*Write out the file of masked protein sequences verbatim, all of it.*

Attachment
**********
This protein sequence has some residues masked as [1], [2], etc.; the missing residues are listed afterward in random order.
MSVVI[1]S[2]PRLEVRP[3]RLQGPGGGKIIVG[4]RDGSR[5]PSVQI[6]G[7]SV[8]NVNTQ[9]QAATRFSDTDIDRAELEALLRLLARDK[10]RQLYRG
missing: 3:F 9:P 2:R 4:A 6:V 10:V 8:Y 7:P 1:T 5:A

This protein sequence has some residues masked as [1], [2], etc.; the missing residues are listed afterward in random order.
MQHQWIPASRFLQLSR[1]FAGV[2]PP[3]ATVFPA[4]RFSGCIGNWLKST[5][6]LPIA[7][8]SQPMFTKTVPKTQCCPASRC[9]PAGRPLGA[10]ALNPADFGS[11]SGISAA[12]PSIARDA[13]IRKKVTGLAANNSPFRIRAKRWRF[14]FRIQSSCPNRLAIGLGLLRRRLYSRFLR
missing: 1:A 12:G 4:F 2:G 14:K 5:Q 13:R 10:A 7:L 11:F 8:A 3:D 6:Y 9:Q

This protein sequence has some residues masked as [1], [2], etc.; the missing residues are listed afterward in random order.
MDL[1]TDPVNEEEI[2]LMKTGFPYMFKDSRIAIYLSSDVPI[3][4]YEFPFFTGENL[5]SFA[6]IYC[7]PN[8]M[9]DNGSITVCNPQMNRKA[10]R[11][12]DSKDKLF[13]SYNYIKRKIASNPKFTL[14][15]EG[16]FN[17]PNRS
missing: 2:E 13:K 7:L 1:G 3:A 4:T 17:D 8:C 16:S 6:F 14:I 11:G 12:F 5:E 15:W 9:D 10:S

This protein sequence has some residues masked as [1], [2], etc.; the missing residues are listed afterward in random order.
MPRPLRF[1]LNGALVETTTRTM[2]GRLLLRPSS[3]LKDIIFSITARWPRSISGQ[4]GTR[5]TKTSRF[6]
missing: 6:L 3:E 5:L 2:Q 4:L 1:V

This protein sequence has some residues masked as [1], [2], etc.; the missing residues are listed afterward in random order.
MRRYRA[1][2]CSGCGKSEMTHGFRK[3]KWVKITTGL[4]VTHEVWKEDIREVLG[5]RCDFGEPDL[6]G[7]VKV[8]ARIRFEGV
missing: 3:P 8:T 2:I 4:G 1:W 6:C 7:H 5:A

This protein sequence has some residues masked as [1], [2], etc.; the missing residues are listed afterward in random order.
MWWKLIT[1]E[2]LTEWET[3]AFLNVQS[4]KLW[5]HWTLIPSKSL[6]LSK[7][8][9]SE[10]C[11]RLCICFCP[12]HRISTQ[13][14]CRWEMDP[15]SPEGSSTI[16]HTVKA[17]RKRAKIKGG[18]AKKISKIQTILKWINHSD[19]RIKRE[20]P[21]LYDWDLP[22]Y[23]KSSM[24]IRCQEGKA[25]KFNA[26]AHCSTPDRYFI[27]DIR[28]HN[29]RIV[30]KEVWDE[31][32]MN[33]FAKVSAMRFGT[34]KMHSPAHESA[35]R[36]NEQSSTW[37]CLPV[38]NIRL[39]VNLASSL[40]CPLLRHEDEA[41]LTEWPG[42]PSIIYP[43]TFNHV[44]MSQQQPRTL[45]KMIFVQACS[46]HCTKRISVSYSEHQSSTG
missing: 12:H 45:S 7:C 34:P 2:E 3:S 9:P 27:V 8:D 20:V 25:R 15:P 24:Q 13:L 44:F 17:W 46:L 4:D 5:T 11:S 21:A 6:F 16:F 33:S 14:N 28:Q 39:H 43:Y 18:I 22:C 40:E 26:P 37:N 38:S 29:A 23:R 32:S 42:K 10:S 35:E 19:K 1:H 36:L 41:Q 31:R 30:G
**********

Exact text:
This protein sequence has some residues masked as [1], [2], etc.; the missing residues are listed afterward in random order.
MSVVI[1]S[2]PRLEVRP[3]RLQGPGGGKIIVG[4]RDGSR[5]PSVQI[6]G[7]SV[8]NVNTQ[9]QAATRFSDTDIDRAELEALLRLLARDK[10]RQLYRG
missing: 3:F 9:P 2:R 4:A 6:V 10:V 8:Y 7:P 1:T 5:A

This protein sequence has some residues masked as [1], [2], etc.; the missing residues are listed afterward in random order.
MQHQWIPASRFLQLSR[1]FAGV[2]PP[3]ATVFPA[4]RFSGCIGNWLKST[5][6]LPIA[7][8]SQPMFTKTVPKTQCCPASRC[9]PAGRPLGA[10]ALNPADFGS[11]SGISAA[12]PSIARDA[13]IRKKVTGLAANNSPFRIRAKRWRF[14]FRIQSSCPNRLAIGLGLLRRRLYSRFLR
missing: 1:A 12:G 4:F 2:G 14:K 5:Q 13:R 10:A 7:L 11:F 8:A 3:D 6:Y 9:Q

This protein sequence has some residues masked as [1], [2], etc.; the missing residues are listed afterward in random order.
MDL[1]TDPVNEEEI[2]LMKTGFPYMFKDSRIAIYLSSDVPI[3][4]YEFPFFTGENL[5]SFA[6]IYC[7]PN[8]M[9]DNGSITVCNPQMNRKA[10]R[11][12]DSKDKLF[13]SYNYIKRKIASNPKFTL[14][15]EG[16]FN[17]PNRS
missing: 2:E 13:K 7:L 1:G 3:A 4:T 17:D 8:C 16:S 6:F 14:I 11:G 12:F 5:E 15:W 9:D 10:S

This protein sequence has some residues masked as [1], [2], etc.; the missing residues are listed afterward in random order.
MPRPLRF[1]LNGALVETTTRTM[2]GRLLLRPSS[3]LKDIIFSITARWPRSISGQ[4]GTR[5]TKTSRF[6]
missing: 6:L 3:E 5:L 2:Q 4:L 1:V

This protein sequence has some residues masked as [1], [2], etc.; the missing residues are listed afterward in random order.
MRRYRA[1][2]CSGCGKSEMTHGFRK[3]KWVKITTGL[4]VTHEVWKEDIREVLG[5]RCDFGEPDL[6]G[7]VKV[8]ARIRFEGV
missing: 3:P 8:T 2:I 4:G 1:W 6:C 7:H 5:A

This protein sequence has some residues masked as [1], [2], etc.; the missing residues are listed afterward in random order.
MWWKLIT[1]E[2]LTEWET[3]AFLNVQS[4]KLW[5]HWTLIPSKSL[6]LSK[7][8][9]SE[10]C[11]RLCICFCP[12]HRISTQ[13][14]CRWEMDP[15]SPEGSSTI[16]HTVKA[17]RKRAKIKGG[18]AKKISKIQTILKWINHSD[19]RIKRE[20]P[21]LYDWDLP[22]Y[23]KSSM[24]IRCQEGKA[25]KFNA[26]AHCSTPDRYFI[27]DIR[28]HN[29]RIV[30]KEVWDE[31][32]MN[33]FAKVSAMRFGT[34]KMHSPAHESA[35]R[36]NEQSSTW[37]CLPV[38]NIRL[39]VNLASSL[40]CPLLRHEDEA[41]LTEWPG[42]PSIIYP[43]TFNHV[44]MSQQQPRTL[45]KMIFVQACS[46]HCTKRISVSYSEHQSSTG
missing: 12:H 45:S 7:C 34:P 2:E 3:S 9:P 27:V 8:D 20:V 25:R 15:P 24:Q 13:L 44:F 17:W 46:L 4:D 5:T 11:S 21:A 6:F 16:F 33:S 14:N 28:Q 39:H 43:Y 18:I 22:C 40:E 26:P 37:N 38:S 29:A 23:R 32:S 42:K 10:S 35:E 19:K 1:H 36:L 41:Q 31:R 30:G